For fans of: Black Sabbath, St. Vitus, Fu Manchu
Pair with: Two Women Classic Country Lager, New Glarus Brewing Co.
Friday, June 27, 2014
Rejoice all you psychedelonauts, Wo Fat is back with another heaping helping of their trademark brand of malevolent blues rock. On their latest offering, The Conjuring, the boys from Big D take the custom sound they've crafted over the previous four albums and sculpt it into a stoner blooze masterpiece.
The title track opens with a sinister intro that sounds like a cauldron bubbling or perhaps Satan himself cooking up a pot of Texas chili before kicking in with a chugging guitar over a lumbering rhythm recorded at the precise speed at which zombies ambulate. "Forbidden words are spoken and the runes are cast" intones Kent Stump in his gravelly Lemmyesque articulation. With all apologies to his unique off-kilter vocal phrasing, it is Stump's guitar that is the star of "The Conjuring" as it spews forth searing white hot licks. The followup "Read the Omens" is a throbbing fuzz fest highlighted by bassist Tim Wilson's low end rumble.
"Pale Rider From the Ice" begins with a bluesy scat intro before succumbing to a battering piledriver of a riff. Michael Walter bangs out a cranium crushing beat as the searing solo filets your cerebellum. Seriously, if ever there was a song to act as the soundtrack to performing an amateur brain surgery this is it! The undisputed standout of the album though is "Beggars Banquet", a struttin' cock of seventies boogie double baked by the sweltering Texas sun and too many bong hits. Augmented by a hellacious solo and the judicious use of cowbell, the song is a veritable blitzkrieg assault of aural rapage. Closing out the album in epic fashion is the sprawling 17 minute "Dreamwalker. The track smolders its way at a diabolical pace as Luciferian licks insinuate themselves in your brain, eviscerating the last vestiges of your sanity.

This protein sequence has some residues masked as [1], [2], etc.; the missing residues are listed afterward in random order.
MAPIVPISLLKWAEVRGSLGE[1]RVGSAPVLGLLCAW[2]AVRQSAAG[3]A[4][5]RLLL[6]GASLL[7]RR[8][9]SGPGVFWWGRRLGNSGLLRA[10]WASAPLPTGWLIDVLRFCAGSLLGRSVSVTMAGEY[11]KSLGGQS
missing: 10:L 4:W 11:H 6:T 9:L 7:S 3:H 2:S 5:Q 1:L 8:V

Thursday, June 26, 2014
The arrival of a new Fu Manchu album always triggers a Pavlovian response of welcome familiarity in the majority of us above a certain age. Much like AC/DC or Motorhead, you always kinda know what to expect from Fu Manchu but that consistency is a virtue. It's kind of like beer. While it's always cool to experiment with the vast variety of flavor-of-the-month crafts brews that come out on the market, there is ultimately nothing quite so satisfying as sitting in the pub and having that familiar taste of your favorite ale hit your lips. That's Fu Manchu...they are like comfort food for your stoner rock soul.
Consistency in product notwithstanding, there has definitely been an evolution of that trademark Fu Manchu sound over the course of their discography, from the laid back cool of the classic era to the more aggressive punch of their most recent offerings. However, recent tours have seen them revisit some classic lps, such as The Action is Go, and play them in their entirety. This extensive re-exploration of their old material has definitely influenced their latest release, Gigantoid, which finds the band accentuating their modern aggro approach with some of their vintage California vibe, and perhaps some seminal punk as well.